Day 9, 2017 - Villamayor de Montjardín to Sansol


Early morning start,

walking with friends and strangers,

shadows behind us.

Day 9 Villamayor de montmardin to Sansol.jpg

We all have a reason for walking the Camino and some of us want or need to articulate it more than others.

Early this morning, for the first time this year on the Camino, I heard the call of a Cookoo bird. I recalled last year wondering if people at home thought me cookoo for walking 500 miles across a foreign country. I smiled at the thought of those same people thinking me now insane for walking it twice. It is difficult to convey what the Camino means to those who have not walked it. This is an ongoing challenge, which most likely will be amplified upon my return home after walking it a second time. Along the way, walking with those who are experiencing what I already have helps to alleviate this challenge and welcomes conversation and perspective. 

Today was the earliest and coldest start of any day I’d walked. I started out solo but around the first corner ran into Mike from the Netherlands, with whom four days earlier, I'd spent time enjoying tapas in Pamplona. We walked together comparing minor pains and lamenting the distance to the day's first café. An unusual pain on my right anklebone was causing me concern, so I was wearing my sandals to relieve the pressure my boots put on that spot. I was glad to have run into a friend whose pace was a bit slower. Walking with others helps to distract and redirect focus from myself.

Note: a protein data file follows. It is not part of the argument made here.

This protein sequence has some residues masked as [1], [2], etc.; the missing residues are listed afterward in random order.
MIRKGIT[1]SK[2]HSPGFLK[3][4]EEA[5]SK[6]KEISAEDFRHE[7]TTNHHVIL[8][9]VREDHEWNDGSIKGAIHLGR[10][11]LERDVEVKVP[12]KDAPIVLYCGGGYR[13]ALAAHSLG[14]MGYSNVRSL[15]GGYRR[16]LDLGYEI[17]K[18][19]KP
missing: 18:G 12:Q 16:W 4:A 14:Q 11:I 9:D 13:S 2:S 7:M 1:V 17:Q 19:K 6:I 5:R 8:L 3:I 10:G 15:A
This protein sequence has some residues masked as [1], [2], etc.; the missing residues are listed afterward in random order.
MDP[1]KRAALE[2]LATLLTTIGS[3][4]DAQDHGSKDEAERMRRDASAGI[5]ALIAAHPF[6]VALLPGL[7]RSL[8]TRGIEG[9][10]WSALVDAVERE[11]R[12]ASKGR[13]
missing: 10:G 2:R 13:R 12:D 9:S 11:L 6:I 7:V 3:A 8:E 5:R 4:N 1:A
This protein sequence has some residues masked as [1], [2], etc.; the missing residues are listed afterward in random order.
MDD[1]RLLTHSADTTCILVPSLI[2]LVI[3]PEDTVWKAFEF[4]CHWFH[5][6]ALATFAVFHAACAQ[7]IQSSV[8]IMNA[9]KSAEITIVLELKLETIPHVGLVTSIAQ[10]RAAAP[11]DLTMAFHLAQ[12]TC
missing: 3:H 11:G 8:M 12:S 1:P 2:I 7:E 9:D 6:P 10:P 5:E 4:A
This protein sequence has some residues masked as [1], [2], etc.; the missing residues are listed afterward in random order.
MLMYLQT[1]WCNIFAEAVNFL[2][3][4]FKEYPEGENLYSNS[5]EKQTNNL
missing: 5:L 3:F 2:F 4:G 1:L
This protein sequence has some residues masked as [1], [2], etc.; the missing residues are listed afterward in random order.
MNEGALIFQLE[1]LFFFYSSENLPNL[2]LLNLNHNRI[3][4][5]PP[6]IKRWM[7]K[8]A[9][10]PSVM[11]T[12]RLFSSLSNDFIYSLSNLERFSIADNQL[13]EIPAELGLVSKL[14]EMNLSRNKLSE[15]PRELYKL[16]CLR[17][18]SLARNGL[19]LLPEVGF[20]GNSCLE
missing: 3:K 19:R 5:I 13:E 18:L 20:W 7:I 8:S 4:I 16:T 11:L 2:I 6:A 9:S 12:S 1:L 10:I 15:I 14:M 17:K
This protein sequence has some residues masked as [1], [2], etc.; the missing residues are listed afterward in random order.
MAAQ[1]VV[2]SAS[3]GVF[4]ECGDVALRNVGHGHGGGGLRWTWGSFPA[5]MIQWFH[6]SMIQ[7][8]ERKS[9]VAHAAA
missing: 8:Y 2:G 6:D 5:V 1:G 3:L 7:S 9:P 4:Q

Later in the day, I would again meet up with Helle from Denmark, a couple from England, the familiar face of the owner of the hotel in Sansol where I stayed last year. All were welcome companions on the day's long walk.

Olive groves and vineyards became more plentiful and feathers sparse. I was in the Rioja region now, looking forward to a nice glass of red. 

So far, I've only found one feather along the way. Feathers are a token for me; a reminder there is someone looking out for me, urging me on; keeping me safe. Finding only one reminds me of my responsibility in this. I ultimately am accountable for my well-being. I can't rely on tokens of any kind to substitute for the role I play in a successful journey.

Whatever motivates people to walk the Camino can be left behind, like shadows in the early morning.